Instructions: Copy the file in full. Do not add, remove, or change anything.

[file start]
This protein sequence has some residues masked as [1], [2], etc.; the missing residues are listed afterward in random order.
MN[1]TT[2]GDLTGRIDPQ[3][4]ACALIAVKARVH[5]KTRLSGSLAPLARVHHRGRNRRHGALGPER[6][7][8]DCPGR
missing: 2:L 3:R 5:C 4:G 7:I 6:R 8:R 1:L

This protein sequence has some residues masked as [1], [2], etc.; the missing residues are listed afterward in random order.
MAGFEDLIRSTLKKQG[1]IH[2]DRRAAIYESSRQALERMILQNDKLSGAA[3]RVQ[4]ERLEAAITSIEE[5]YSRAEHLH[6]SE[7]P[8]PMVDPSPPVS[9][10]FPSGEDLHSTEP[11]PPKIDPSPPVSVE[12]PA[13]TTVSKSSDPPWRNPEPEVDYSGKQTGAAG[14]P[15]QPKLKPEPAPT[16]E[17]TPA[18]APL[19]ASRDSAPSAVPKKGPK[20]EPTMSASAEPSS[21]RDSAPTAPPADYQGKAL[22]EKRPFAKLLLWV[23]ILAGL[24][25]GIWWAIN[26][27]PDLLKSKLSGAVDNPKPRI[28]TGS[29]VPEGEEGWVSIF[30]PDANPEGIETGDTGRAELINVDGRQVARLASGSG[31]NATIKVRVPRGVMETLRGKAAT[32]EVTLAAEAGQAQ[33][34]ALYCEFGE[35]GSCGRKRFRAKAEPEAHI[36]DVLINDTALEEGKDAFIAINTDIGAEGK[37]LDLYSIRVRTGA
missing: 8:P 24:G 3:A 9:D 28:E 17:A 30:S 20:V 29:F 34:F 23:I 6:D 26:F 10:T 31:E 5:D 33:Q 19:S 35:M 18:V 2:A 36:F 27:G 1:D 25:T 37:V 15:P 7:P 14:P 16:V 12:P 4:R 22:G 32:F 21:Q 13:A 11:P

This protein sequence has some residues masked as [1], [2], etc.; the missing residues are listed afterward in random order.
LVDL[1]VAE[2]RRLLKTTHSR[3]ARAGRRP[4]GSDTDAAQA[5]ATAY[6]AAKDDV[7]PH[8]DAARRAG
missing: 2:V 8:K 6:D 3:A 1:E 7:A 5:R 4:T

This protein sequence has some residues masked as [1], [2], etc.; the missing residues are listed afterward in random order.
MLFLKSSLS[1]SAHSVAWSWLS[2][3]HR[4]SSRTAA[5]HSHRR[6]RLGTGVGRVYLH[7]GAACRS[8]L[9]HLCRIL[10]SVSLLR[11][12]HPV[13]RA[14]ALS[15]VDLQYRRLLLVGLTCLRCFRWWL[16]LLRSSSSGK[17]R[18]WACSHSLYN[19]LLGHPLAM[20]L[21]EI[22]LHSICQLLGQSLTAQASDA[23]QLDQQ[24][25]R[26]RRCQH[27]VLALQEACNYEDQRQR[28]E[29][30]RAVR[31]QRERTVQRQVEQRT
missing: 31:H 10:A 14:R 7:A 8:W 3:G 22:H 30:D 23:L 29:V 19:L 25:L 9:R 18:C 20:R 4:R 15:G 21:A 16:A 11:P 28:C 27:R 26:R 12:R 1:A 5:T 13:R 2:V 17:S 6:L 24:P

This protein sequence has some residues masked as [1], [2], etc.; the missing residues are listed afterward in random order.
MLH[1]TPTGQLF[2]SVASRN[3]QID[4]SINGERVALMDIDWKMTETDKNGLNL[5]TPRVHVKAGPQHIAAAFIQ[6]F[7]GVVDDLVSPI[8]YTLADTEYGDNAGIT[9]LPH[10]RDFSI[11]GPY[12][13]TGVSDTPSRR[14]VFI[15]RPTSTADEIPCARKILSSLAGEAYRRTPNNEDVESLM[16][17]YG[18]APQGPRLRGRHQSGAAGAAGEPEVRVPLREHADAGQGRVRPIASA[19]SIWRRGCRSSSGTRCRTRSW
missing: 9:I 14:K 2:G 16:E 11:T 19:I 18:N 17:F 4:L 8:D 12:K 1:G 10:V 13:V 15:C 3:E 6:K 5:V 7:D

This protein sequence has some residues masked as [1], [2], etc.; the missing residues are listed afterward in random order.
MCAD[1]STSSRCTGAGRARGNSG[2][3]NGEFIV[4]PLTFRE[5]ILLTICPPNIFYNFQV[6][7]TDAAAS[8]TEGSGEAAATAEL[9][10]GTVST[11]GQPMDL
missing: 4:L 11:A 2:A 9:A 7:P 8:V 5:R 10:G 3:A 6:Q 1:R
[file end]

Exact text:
This protein sequence has some residues masked as [1], [2], etc.; the missing residues are listed afterward in random order.
MN[1]TT[2]GDLTGRIDPQ[3][4]ACALIAVKARVH[5]KTRLSGSLAPLARVHHRGRNRRHGALGPER[6][7][8]DCPGR
missing: 2:L 3:R 5:C 4:G 7:I 6:R 8:R 1:L

This protein sequence has some residues masked as [1], [2], etc.; the missing residues are listed afterward in random order.
MAGFEDLIRSTLKKQG[1]IH[2]DRRAAIYESSRQALERMILQNDKLSGAA[3]RVQ[4]ERLEAAITSIEE[5]YSRAEHLH[6]SE[7]P[8]PMVDPSPPVS[9][10]FPSGEDLHSTEP[11]PPKIDPSPPVSVE[12]PA[13]TTVSKSSDPPWRNPEPEVDYSGKQTGAAG[14]P[15]QPKLKPEPAPT[16]E[17]TPA[18]APL[19]ASRDSAPSAVPKKGPK[20]EPTMSASAEPSS[21]RDSAPTAPPADYQGKAL[22]EKRPFAKLLLWV[23]ILAGL[24][25]GIWWAIN[26][27]PDLLKSKLSGAVDNPKPRI[28]TGS[29]VPEGEEGWVSIF[30]PDANPEGIETGDTGRAELINVDGRQVARLASGSG[31]NATIKVRVPRGVMETLRGKAAT[32]EVTLAAEAGQAQ[33][34]ALYCEFGE[35]GSCGRKRFRAKAEPEAHI[36]DVLINDTALEEGKDAFIAINTDIGAEGK[37]LDLYSIRVRTGA
missing: 8:P 24:G 3:A 9:D 28:E 17:A 30:S 20:V 29:F 34:F 23:I 6:D 26:F 10:T 31:E 5:D 33:Q 19:S 35:M 18:V 2:A 36:F 27:G 1:D 25:T 37:V 15:P 7:P 14:P 16:V 12:P 4:R 22:G 32:F 21:Q 13:A 11:P

This protein sequence has some residues masked as [1], [2], etc.; the missing residues are listed afterward in random order.
LVDL[1]VAE[2]RRLLKTTHSR[3]ARAGRRP[4]GSDTDAAQA[5]ATAY[6]AAKDDV[7]PH[8]DAARRAG
missing: 2:V 8:K 6:D 3:A 1:E 7:A 5:R 4:T

This protein sequence has some residues masked as [1], [2], etc.; the missing residues are listed afterward in random order.
MLFLKSSLS[1]SAHSVAWSWLS[2][3]HR[4]SSRTAA[5]HSHRR[6]RLGTGVGRVYLH[7]GAACRS[8]L[9]HLCRIL[10]SVSLLR[11][12]HPV[13]RA[14]ALS[15]VDLQYRRLLLVGLTCLRCFRWWL[16]LLRSSSSGK[17]R[18]WACSHSLYN[19]LLGHPLAM[20]L[21]EI[22]LHSICQLLGQSLTAQASDA[23]QLDQQ[24][25]R[26]RRCQH[27]VLALQEACNYEDQRQR[28]E[29][30]RAVR[31]QRERTVQRQVEQRT
missing: 31:H 10:A 14:R 7:A 8:W 3:G 22:H 30:D 23:L 29:V 19:L 25:L 9:R 18:C 20:R 4:R 15:G 21:A 16:A 11:P 28:C 27:R 26:R 12:R 1:A 5:T 13:R 2:V 17:S 6:L 24:P

This protein sequence has some residues masked as [1], [2], etc.; the missing residues are listed afterward in random order.
MLH[1]TPTGQLF[2]SVASRN[3]QID[4]SINGERVALMDIDWKMTETDKNGLNL[5]TPRVHVKAGPQHIAAAFIQ[6]F[7]GVVDDLVSPI[8]YTLADTEYGDNAGIT[9]LPH[10]RDFSI[11]GPY[12][13]TGVSDTPSRR[14]VFI[15]RPTSTADEIPCARKILSSLAGEAYRRTPNNEDVESLM[16][17]YG[18]APQGPRLRGRHQSGAAGAAGEPEVRVPLREHADAGQGRVRPIASA[19]SIWRRGCRSSSGTRCRTRSW
missing: 9:I 14:K 2:G 16:E 11:T 19:I 18:N 17:F 4:L 8:D 12:K 1:G 10:V 13:V 15:C 3:E 6:K 5:V 7:D

This protein sequence has some residues masked as [1], [2], etc.; the missing residues are listed afterward in random order.
MCAD[1]STSSRCTGAGRARGNSG[2][3]NGEFIV[4]PLTFRE[5]ILLTICPPNIFYNFQV[6][7]TDAAAS[8]TEGSGEAAATAEL[9][10]GTVST[11]GQPMDL
missing: 4:L 11:A 2:A 9:A 7:P 8:V 5:R 10:G 3:A 6:Q 1:R